Paying for College: Past, Present and Future

Paying for college can seem pretty complicated, but what is all comes down to is that you and your child can pay for college in one of, a combination of or all of three ways: past, present or future income.Paying for college from past income means that you have planned ahead and saved for your child's education. Clearly, this is the preferred way. If you have been fortunate enough to build up a sizable pot of money for your family's upcoming college expenses, then you are smart, good at generating income and probably pretty frugal too. Congratulations and let the draw-down begin!

Paying for college can seem pretty complicated, but what is all comes down to is that you and your child can pay for college in one of, a combination of or all of three ways: past, present or future income.

Paying for college from past income means that you have planned ahead and saved for your child’s education. Clearly, this is the preferred way. If you have been fortunate enough to build up a sizable pot of money for your family’s upcoming college expenses, then you are smart, good at generating income and probably pretty frugal too. Congratulations and let the draw-down begin!

Now, what about the other 90-plus percent of you who will be relying on present and future income of you and your child to pay for his or her college expenses? What are some smart strategies that you can employ?

Of course, maybe your income is sizable enough that you will simply write a check, once or twice yearly, to cover college expenses. Congratulations to you too, and thanks also for writing your $36.50 check to College Parents of America. Consider yourself lucky that we don’t charge on an income-contingent basis, because you should be writing us a much bigger check, don’t you think?

Seriously, you are very fortunate to be in a position to pay for college in real time and, if you don’t know already, one way to make this possible would be to consider utilizing one of the several plans that permit yearly tuition and other official school expenses to be paid in equal monthly installments, in most cases interest-free. Such plans take your big “tuition nut” and break into ten or twelve more manageable pieces.

OK, now I am still probably speaking to more than 90 percent of you when I make the point that you – and your child – are inevitably going to be also tapping into future income as part of your paying-for-college strategy and tactics. The key is to be smart as possible about the borrowing you do, and to make sure that your strategy is “last resort.” The less you – and your child – borrow, all the better.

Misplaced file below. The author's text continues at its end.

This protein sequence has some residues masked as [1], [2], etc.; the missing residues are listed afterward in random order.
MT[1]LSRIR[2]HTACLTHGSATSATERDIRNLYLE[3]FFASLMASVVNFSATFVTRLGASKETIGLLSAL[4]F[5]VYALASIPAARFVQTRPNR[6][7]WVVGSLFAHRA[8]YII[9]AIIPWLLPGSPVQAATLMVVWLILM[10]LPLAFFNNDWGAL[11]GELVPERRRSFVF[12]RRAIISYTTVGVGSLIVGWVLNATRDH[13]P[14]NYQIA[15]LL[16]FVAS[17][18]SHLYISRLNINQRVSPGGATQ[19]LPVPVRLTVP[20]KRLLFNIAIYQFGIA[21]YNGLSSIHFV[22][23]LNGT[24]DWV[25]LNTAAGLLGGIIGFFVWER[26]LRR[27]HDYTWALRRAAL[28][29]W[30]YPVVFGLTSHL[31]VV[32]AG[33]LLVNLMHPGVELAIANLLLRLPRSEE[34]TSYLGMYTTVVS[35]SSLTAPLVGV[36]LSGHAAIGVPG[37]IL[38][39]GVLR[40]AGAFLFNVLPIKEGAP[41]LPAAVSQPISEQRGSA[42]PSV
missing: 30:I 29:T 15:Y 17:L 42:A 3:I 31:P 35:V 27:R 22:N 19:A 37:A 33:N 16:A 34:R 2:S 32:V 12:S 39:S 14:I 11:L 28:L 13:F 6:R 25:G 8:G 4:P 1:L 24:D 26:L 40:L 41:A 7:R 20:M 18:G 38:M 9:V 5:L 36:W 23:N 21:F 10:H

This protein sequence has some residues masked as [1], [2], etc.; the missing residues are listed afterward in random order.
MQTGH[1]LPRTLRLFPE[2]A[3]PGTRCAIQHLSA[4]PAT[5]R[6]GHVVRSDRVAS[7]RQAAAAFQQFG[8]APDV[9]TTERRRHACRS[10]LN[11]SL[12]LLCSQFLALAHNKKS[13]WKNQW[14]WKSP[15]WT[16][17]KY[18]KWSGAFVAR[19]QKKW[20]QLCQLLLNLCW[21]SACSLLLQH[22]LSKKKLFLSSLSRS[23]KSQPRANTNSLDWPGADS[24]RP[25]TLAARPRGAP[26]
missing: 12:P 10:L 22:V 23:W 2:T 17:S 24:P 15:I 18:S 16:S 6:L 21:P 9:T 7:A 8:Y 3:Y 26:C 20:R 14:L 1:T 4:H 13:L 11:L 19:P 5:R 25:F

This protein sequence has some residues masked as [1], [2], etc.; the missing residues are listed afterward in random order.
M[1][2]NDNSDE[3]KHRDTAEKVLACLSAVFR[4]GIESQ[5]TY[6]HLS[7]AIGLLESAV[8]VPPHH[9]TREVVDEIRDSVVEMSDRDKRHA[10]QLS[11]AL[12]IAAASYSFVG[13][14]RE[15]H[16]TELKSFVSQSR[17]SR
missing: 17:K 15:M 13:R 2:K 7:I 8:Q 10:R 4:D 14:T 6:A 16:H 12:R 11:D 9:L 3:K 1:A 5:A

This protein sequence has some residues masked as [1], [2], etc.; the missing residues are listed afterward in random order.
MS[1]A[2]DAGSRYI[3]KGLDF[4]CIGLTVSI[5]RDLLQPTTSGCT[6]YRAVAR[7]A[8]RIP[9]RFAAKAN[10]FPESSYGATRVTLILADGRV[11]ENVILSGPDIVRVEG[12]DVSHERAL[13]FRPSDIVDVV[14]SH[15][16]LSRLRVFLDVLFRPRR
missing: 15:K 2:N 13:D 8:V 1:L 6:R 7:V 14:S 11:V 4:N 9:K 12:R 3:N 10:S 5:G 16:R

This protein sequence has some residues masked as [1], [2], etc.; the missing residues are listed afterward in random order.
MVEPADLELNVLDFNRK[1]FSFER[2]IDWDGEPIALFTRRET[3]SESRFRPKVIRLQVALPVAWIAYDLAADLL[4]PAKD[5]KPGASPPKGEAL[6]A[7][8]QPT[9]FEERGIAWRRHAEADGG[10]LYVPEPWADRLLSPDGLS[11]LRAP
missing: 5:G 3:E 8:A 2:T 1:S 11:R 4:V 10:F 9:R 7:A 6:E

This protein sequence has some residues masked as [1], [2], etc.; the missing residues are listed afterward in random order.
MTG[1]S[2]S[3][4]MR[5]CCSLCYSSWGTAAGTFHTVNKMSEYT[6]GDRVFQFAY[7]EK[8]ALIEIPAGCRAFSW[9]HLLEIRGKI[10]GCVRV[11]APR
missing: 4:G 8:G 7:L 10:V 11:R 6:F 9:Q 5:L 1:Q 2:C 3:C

Perhaps it goes without saying, but make sure that your borrowing is put to use for school only, and not to maintain you or your child’s “lifestyle” during a period in your lives when some sacrifice may be in order. Anything really important should have some value, and carry some burden. A college education is really important.

Borrowing money for spending beyond tuition and room & board may satisfy you – and your child’s – cravings today, but at the expense of your – and his or her – standard of living tomorrow. The penalty for “instant gratification” can be quite severe.

Let me put some numbers behind my lecturing. Say you will need $50,000 for your child’s four-year education at a public institution. If you save that amount on the front end, at something like a rate of $330 a month, or eleven bucks a day, then with an assumption of conservative interest of 4 percent compounded, your $39,000 will turn into the $50,000 you need. If you do not save, but say to yourself “I’ll just borrow the $50 grand when I need it,” then you will, at the same conservative borrowing “cost” of 4 percent, end up “paying” almost $61,000, a difference of about $22,000.

And the numbers above use some pretty modest assumptions. In fact, with more realistic assumptions of potential investment return of 8 percent, and a cost of borrowing of 7 percent, then the 10-year difference between saving and borrowing is nearly $37,000!

That is some serious money, and I hope that I have given you some serious ideas to consider wherever you may be on your “paying for college” journey.

The question of how families can finance education is one that I am wrestling with every day at College Parents of America. Part of the wrestling match involves convincing the federal government to make as much money as possible available for student aid. But beyond student aid, the question of what should be the “mix” of assets, current income and loans used as funding sources is one I know that you are – or should be – wrestling with yourselves. And another part of my job at College Parents of America is to dissect the challenges that you are facing, to break them down and to propose some solutions or at minimum, methods of better understanding.

So now you understand that paying for college can occur through the use of past, present or future income. The questions are: what are you going to do about it and how can College Parents of America and our partners be of assistance? I will explore those questions – and propose solutions – in greater depth over the weeks and months ahead.